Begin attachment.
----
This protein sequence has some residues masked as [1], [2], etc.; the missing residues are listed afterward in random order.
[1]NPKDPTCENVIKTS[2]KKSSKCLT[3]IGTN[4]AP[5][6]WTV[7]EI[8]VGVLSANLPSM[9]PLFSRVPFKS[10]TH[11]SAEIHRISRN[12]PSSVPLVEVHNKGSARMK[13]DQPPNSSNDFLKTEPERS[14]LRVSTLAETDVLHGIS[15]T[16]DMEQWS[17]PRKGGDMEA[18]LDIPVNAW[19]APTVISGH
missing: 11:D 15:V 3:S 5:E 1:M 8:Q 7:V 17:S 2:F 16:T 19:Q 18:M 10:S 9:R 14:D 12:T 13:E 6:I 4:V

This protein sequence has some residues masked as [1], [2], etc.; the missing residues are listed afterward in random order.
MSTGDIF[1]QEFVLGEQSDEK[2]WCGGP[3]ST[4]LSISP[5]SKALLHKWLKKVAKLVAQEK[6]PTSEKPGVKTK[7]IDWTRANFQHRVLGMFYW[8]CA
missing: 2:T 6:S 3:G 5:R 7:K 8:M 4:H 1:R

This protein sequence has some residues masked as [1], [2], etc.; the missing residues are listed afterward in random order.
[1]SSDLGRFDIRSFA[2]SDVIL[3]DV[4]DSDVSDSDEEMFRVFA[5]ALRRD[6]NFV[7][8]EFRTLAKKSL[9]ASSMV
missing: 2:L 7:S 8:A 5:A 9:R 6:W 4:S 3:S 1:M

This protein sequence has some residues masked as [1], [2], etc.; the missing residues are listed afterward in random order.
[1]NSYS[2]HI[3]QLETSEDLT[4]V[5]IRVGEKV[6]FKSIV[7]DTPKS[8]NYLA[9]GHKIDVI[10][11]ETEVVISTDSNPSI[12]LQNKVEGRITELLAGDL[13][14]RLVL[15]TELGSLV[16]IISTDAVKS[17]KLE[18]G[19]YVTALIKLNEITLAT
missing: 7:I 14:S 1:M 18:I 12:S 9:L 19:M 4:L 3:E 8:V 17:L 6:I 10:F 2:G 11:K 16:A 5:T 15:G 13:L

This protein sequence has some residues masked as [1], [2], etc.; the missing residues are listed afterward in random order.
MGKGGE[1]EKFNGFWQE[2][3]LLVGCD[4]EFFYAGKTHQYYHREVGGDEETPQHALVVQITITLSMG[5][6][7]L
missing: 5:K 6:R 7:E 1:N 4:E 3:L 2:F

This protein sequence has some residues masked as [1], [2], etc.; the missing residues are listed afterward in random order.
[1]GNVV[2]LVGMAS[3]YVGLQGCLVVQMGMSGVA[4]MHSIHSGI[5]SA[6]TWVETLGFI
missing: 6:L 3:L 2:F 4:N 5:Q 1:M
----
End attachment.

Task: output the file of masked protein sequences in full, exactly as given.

This protein sequence has some residues masked as [1], [2], etc.; the missing residues are listed afterward in random order.
[1]NPKDPTCENVIKTS[2]KKSSKCLT[3]IGTN[4]AP[5][6]WTV[7]EI[8]VGVLSANLPSM[9]PLFSRVPFKS[10]TH[11]SAEIHRISRN[12]PSSVPLVEVHNKGSARMK[13]DQPPNSSNDFLKTEPERS[14]LRVSTLAETDVLHGIS[15]T[16]DMEQWS[17]PRKGGDMEA[18]LDIPVNAW[19]APTVISGH
missing: 11:D 15:V 3:S 5:E 1:M 8:Q 7:V 17:S 2:F 16:T 19:Q 18:M 10:S 9:R 14:D 12:T 13:E 6:I 4:V

This protein sequence has some residues masked as [1], [2], etc.; the missing residues are listed afterward in random order.
MSTGDIF[1]QEFVLGEQSDEK[2]WCGGP[3]ST[4]LSISP[5]SKALLHKWLKKVAKLVAQEK[6]PTSEKPGVKTK[7]IDWTRANFQHRVLGMFYW[8]CA
missing: 2:T 6:S 3:G 5:R 7:K 8:M 4:H 1:R

This protein sequence has some residues masked as [1], [2], etc.; the missing residues are listed afterward in random order.
[1]SSDLGRFDIRSFA[2]SDVIL[3]DV[4]DSDVSDSDEEMFRVFA[5]ALRRD[6]NFV[7][8]EFRTLAKKSL[9]ASSMV
missing: 2:L 7:S 8:A 5:A 9:R 6:W 4:S 3:S 1:M

This protein sequence has some residues masked as [1], [2], etc.; the missing residues are listed afterward in random order.
[1]NSYS[2]HI[3]QLETSEDLT[4]V[5]IRVGEKV[6]FKSIV[7]DTPKS[8]NYLA[9]GHKIDVI[10][11]ETEVVISTDSNPSI[12]LQNKVEGRITELLAGDL[13][14]RLVL[15]TELGSLV[16]IISTDAVKS[17]KLE[18]G[19]YVTALIKLNEITLAT
missing: 7:I 14:S 1:M 18:I 12:S 9:L 19:M 4:L 3:E 8:V 17:L 6:I 10:F 2:G 11:K 16:A 5:T 15:G 13:L

This protein sequence has some residues masked as [1], [2], etc.; the missing residues are listed afterward in random order.
MGKGGE[1]EKFNGFWQE[2][3]LLVGCD[4]EFFYAGKTHQYYHREVGGDEETPQHALVVQITITLSMG[5][6][7]L
missing: 5:K 6:R 7:E 1:N 4:E 3:L 2:F

This protein sequence has some residues masked as [1], [2], etc.; the missing residues are listed afterward in random order.
[1]GNVV[2]LVGMAS[3]YVGLQGCLVVQMGMSGVA[4]MHSIHSGI[5]SA[6]TWVETLGFI
missing: 6:L 3:L 2:F 4:N 5:Q 1:M